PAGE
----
Why Neo-Progs Oppose Universal Basic Income
January 15, 2022•1,468 words
By Aaron Ekman
Aired March 25th, 2021: https://www.youtube.com/watch?v=M0WL1kAKE38
For better or worse, the economy we seem to prefer requires each of us to hold down a job. If we don't, we risk either starving, or in the case of the north, freezing to death. The contradiction inherent in this system is that there simply aren't enough jobs to go around, and increasingly, the majority of jobs available simply won't pay the bills. If left unchecked, this contradiction can spark significant political movements, and they're often not progressive at all. It's a historical fact that the common denominator preceding the rise of most fascist regimes is mass unemployment and economic instability.
And so we've devised all sorts of schemes aimed at reconciling this contradiction: Welfare, Unemployment Insurance, old age security, disability benefits, etc... all of which are meant to transfer funds to people we've deemed to need the money most. The result has been the erection of entire government ministries in BC, employing thousands of people whose sole job it is to determine who is eligible for payment, and who is not. This process is called "means testing," and it's the opposite of "universal programs" such as our health cares systems, because it employs condition or wealth-based discrimination to target money to some groups while excluding others. Universal programs provide a benefit to everyone based on their citizenship in a nation, or province, whereas means-testing represents all the factors a government would use to disqualify you from a benefit, like, you didn't injure yourself at work or, you don't have disability, or you make too much money, or conceivably in the not-too distant future, the colour of your skin is wrong. That's what's meant by "means-testing" and progressives are just as addicted to it as many conservatives traditionally have been, but for different reasons.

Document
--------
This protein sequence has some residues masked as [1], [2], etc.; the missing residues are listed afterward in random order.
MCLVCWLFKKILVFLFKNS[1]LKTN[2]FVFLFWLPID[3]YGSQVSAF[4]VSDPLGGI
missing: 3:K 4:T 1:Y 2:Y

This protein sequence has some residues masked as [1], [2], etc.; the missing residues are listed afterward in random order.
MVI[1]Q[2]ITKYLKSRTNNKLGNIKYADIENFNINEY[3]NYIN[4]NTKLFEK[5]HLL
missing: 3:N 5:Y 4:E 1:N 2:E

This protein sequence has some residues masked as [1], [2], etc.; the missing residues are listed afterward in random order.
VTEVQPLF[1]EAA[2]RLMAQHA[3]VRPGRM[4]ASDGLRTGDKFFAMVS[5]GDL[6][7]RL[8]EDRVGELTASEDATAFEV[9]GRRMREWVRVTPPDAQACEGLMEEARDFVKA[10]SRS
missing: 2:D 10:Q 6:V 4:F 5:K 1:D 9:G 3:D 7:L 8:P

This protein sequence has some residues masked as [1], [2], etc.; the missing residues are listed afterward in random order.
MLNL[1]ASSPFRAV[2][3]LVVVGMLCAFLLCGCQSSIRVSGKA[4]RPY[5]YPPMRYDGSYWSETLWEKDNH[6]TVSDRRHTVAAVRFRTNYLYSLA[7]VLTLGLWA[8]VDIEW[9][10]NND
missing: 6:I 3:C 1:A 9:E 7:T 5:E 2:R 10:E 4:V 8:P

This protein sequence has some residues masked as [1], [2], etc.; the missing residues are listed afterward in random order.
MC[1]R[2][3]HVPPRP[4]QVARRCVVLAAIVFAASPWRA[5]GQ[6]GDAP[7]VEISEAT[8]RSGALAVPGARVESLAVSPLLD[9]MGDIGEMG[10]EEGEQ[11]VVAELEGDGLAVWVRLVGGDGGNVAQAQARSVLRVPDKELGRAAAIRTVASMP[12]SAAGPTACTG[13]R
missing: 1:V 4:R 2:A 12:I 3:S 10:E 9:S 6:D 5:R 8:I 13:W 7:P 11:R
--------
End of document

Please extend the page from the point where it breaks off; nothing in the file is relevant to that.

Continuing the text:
For some conservatives, the idea that anyone might receive any sum of money without having worked in the traditional sense to earn it, is abhorrent. They hate it. They consider it a reward for laziness. For these types, means testing is often employed to frustrate the highest possible number of benefit applicants in hopes that they might in future define the program as underutilised, thus providing them the rationale to shut it down. These such conservatives, often traditionally representing the interests of employers small and large, complain that providing a universal minimum income creates a disincentive to work, which they see as economically counter-intuitive.
Progressives like means-testing because it requires a lot of staff to go over all the benefit applications, which, in the case of the public sector means more union members, and more union dues. I don't say this as a criticism, it's simply a fact. This is very rarely ever mentioned, however, because it's hardly a popular position. More often, progressives will claim that "means testing ensures the benefit won't be wasted on the rich. But when it comes to the discussion of a "universal basic income," a rather pesky contradiction emerges here from progressives who say they're concerned about growing income inequality between the rich and the poor. These are the people who often complain about the so-called 1% controlling the vast majority of wealth in society... (and make no mistake, I'm one of them) But do you see the contradiction here? Your point is that the wealthiest comprise such a tiny fractional segment of our population. They're so small that when we talk about a universal minimum income program, remitting to you say... a $1000-$2000 dollar cheque every month simply because you're a citizen, as far as inefficiencies go... 1% barely even registers. In fact, providing $2000 per month to British Columbian millionaires and billionaires is far cheaper for the BC taxpayer than paying for all the bureaucratic infrastructure required to disqualify that same 1%.
When presented with this reality, progressives often retreat to the argument that the threat of a universal basic income is that it replaces other necessary benefits like welfare, disability insurance, old age security, etc. Here progressives are not entirely wrong. Indeed, UBI adherents on the right like the Fraser Institute, and Milton Friedman in his discussion of the similarly minded "negative income tax" do intend for a UBI to replace these things, but despite this motivation, it's a mistake for progressives to associate UBI with the same disdain they have for the right's efforts to cut social programs. A Universal Basic Income is only a Trojan horse for cuts to social programs if progressives allow conservatives to use it that way, and keep in mind, conservatives have never before needed such an excuse to cut taxpayer services. They'll do it with or without a UBI to point to.